Figure 3A–C illustrates the results of the MTT viability assay of human pulp cells exposed to materials’ eluates (1, 3 or 7 days) in varying concentrations (20%, 40% and 80%). Figure 3A illustrates that cells exposed to growth medium containing 1-day eluates (20%) demonstrated viability levels that were comparable (p > 0.05) to those of the negative control group cells (DMEM only, 100% viability) independently of the material considered (ASB, CSP, OSP, 25% N_TiO2 or 30% N_TiO2). Cells exposed to standard growth medium containing higher concentrations of eluates (either 40% or 80%, independently of day [either 1, 3 and 7]), displayed viability levels that were significantly lower (p < 0.05) when compared to the viability levels of cells in the negative control group (100% viability). It is also possible to observe that an inverse relationship was established between the viability of cells and eluates’ concentration, where higher concentrations of eluates resulted in lower levels of cell viability, independently of material (unaltered or experimental) or eluate time (1, 3 or 7 days). Despite these results, no statistically significant differences (p > 0.05) were observed amongst experimental materials (containing either 25% or 30% of N_TiO2) and the parental polymer (FDA-approved), thereby suggesting that nanoparticles incorporation did not adversely impact the cytotoxicity of OSP.

Figure 3
figure 3

Viability of human pulp cells after being exposed to eluates (either 20%, 40% or 80%) of unaltered (ASB, SBP, CSP and OSP) and experimental (OSP + either 25% or 30% of N_TiO2, [v/v]) dental adhesive resins for (A) 1 day, (B) 3 days and (C) 7 days.


The SOR and SOL properties of dental adhesive resins have been shown to directly impact the long-term success15,38 of esthetic restorative restorations. Dental adhesive resins are polymer-based biomaterials that are typically used in restorative dentistry to establish the bond between the tooth structure and resin composites. Typical limitations associated with current dental adhesive resins include polymerization shrinkage, incomplete enveloping of collagen fibrils, microleakage39 and up-regulation of dental biofilms40. These factors combined have been demonstrated to result in esthetic restorations displaying premature failure by secondary caries41, and shorter service lives when compared to dental amalgams and other restorative materials16.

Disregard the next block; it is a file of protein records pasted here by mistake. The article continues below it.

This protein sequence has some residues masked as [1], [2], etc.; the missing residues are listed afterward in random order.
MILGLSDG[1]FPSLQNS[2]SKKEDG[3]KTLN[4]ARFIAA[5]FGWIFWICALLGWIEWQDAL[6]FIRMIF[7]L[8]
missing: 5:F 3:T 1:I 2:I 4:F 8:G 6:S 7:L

The results reported in the present study have indicated that 30-day mean values of SOR and SOL ranged from 25.80 μg/mm3 (30% N_TiO2) to 25.39 μg/mm3 (25% N_TiO2) and 23.88 μg/mm3 (30% N_TiO2) to 28.01 μg/mm3 (OSP), respectively. These results have been corroborated by the findings of a previous study9 that investigated the SOR and SOL properties of four commercial dental adhesive resins according to ISO Specification 4049 (2009)31. In that study, the authors have indicated that SOR and SOL properties are strongly and positively correlated to materials’ compositions, hydrophilicity and polymerization kinetics9. In addition, results reported have demonstrated that SOR and SOL are inversely correlated to materials’ degrees of conversion, wherein highly crosslinked polymers will experience smaller amounts of SOR and SOL due to the formation of a dense polymer network with the presence of few unreacted hydrophilic monomer molecules9. Based on this physico-chemical principle, it is possible to infer that modern resin-based materials displaying low degrees of conversion, will be less biocompatible, and will experience high levels of SOR and SOL, lower mechanical properties and shorter service lives.

The results presented in Fig. 1A,B) indicate that the incorporation of nanoparticles (either 25% or 30% of N_TiO2, v/v) did not adversely impact SOR and SOL properties of OSP, as denoted by mean values that were not statistically different (p > 0.05) than those observed for unaltered OSP. Figure 2A has shown that specimens fabricated with experimental materials containing either 25% or 30% (v/v) of N_TiO2 were heavier (between 1 and 30 days) when compared to unaltered materials. This was an expected behavior that precipitated from the incorporation of large amounts of metaloxide nanoparticles. Such incorporation not only altered the specific gravity (higher mass per unit volume) of experimental materials, but also decreased the ability of these materials to absorb water, as shown (Fig. 2B) by experimental materials associated with the lowest values of relative mass variation among all materials investigated. This finding can be fully explained by the intrinsic properties of nanoparticles investigated, which are hydrolysis-resistant and do not absorb water. A study27 investigating the impact of thermocycling on the functionalization of n-TiO2 in dental resins has indicated that functionalized n-TiO2 become irreversibly entrapped within the polymer matrix due to the establishment of hydrogen bonds between oxides (OH) present on nanoparticles’ surfaces and organic components of the polymeric matrix.